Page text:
Bookshelf (Starburst Reviews) Bookshelf compiled by David Howe
• part of Starburst's monthly Reviews section
Selected from Starburst #271

Selected this month: Cosmonaut Keep by Ken MacLeod and
The Burning City, by Larry Niven and Jerry Pournelle

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THE BURNING CITY
by Larry Niven and Jerry Pournelle • Published by Orbit 486pp, hardback • Reviewer: Barbara Davies

The Burning City by Larry Niven and Jerry Pournelle

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‘The use of Atlantis made me fear Niven and Pournelle were going to recycle old genre Fantasy clichés.’

It is 12,000 BC, just after the drowning of Atlantis, and manna (wild magic) is disappearing from the world. Most of the gods have ‘gone mythical’, but some remain, chief among them fire god Yangin-Atep, who periodically transforms young males into pyromaniacs.

Whandall Placehold, a young Lordkin, is a member of the Serpents gang. In between the Yangin-Atep inspired Burnings, his life is spent ‘gathering’ (stealing) from rival gangs and advancing up the ranks. Unlike his peers, though, Whandall has curiosity and patience, and most importantly a desire to know what’s outside Tep’s Town and its encircling hostile forest.

When Whandall meets the unreliable Morth, only surviving wizard of Atlantis, it sparks a chain of events that will lead to his leaving Tep’s Town in search of a different life. And some twenty-two years later, an older and wiser Whandall returns home, this time with a very different goal in mind: to help Morth outwit the water elemental who has been hunting the wizard since the fall of Atlantis …

The use of Atlantis made me fear Niven and Pournelle were going to recycle old genre Fantasy clichés. But they have come up with a convincing and detailed setting, and an original and involving plot that dissects what makes young men tick with an unflinching and accurate eye. I also loved the idea of magic varying geographically, leading to the disconcerting transformation of a pony into a unicorn during one journey!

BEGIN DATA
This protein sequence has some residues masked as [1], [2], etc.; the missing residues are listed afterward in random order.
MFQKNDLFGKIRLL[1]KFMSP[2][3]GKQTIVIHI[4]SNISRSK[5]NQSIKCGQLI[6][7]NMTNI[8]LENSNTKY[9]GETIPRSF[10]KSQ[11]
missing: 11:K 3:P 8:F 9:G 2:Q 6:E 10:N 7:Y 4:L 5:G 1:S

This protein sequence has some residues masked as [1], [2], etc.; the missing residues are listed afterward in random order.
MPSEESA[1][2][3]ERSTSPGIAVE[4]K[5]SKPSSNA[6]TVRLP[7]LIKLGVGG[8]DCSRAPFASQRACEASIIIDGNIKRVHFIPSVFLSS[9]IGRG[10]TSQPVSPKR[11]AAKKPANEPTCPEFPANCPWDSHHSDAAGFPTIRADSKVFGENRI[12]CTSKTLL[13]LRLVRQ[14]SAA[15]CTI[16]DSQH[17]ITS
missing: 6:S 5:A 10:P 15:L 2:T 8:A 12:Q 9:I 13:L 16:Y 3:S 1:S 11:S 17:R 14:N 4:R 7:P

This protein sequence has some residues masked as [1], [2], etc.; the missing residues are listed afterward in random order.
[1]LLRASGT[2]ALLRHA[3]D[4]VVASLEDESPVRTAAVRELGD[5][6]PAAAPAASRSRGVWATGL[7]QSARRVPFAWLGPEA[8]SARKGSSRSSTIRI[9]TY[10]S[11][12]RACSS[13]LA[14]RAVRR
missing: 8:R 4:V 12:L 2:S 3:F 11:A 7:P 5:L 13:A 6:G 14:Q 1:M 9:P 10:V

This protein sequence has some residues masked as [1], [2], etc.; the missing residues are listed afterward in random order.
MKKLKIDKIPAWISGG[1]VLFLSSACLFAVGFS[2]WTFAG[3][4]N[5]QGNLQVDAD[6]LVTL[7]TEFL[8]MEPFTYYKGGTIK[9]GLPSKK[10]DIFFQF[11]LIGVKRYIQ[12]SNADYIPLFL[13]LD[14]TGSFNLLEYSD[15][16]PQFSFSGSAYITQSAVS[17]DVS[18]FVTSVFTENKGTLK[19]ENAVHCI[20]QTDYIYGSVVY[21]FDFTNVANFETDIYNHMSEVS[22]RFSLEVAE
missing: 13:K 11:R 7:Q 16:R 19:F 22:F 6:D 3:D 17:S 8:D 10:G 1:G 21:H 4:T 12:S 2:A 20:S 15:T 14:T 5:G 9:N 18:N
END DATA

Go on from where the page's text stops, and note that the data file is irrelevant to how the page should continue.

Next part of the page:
The Burning City is a bit slow to get going, but, once up to speed, advances at a brisk trot. Most fantasy is too verbose, but if anything this one is too terse – which is great until you hit a dialogue heavy section and are left clueless as to who is speaking. That quibble aside, though, this is an absorbing and original book.

Starburst rating: 8 / 10

COSMONAUT KEEP
by Ken MacLeod • Published by Orbit, 308pp • hardback • Reviewer: Anthony Brown

Cosmonaut Keep by Ken MacLeod

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'Ken McLeod’s distinctly Scottish and unashamedly Socialist tales have become one of the highlights of the Science Fiction year'

Matt Cairns is a 21st century systems analyst who comes across a disc of classified data (as you do) and ends up on the run, caught between the Communists of the European Union and the free-booting Capitalists of the good ol’US of A. Gregor Cairns is a marine biologist researching the seas of Mingulay, a world of the ‘Second Sphere’, home to humans and intelligent Saurs with a suspicious resemblance to the Greys. And as Ken McLeod’s accomplished tale Cosmonaut Keep flips between their stories it becomes all too clear that the similarity in their names isn’t a coincidence, and Matt has got an awfully long journey ahead of him.

Ken McLeod’s distinctly Scottish and unashamedly Socialist tales have become one of the highlights of the Science Fiction year, but by last time round the constraints of working in the world of his debut were beginning to tell. Cosmonaut Keep kicks off a new saga free from these problems, and as in his magnificent Stone Canal the dual plots provide an addictive mystery as each link between them makes the changes characters will have to undergo a little more clear.

This time round, McLeod’s a lot more cynical about socialism and a little more indulgent towards entrepreneurism, but his old theme of idealism turning into self-interest shines through, given a fresh feel by the new perspective a few extra years of experience provides (and his cynical humour stands out in the references to the out-of-Europe England as the Former UK).

The only disappointment is an anti-climactic ending which clears the stage for the remainder of the Engines of Light series without making the impact it should, because it’s something which had to happen to link the two plots. But a throwaway line suggest there’s deeper mysteries still to come, so perhaps it’s best to think of Cosmonaut Keep as the pilot episode of a series you’d be wise to follow from the start.

Starburst rating: 8 / 10

Reviews © Visual Imagination 2001. Not for reproduction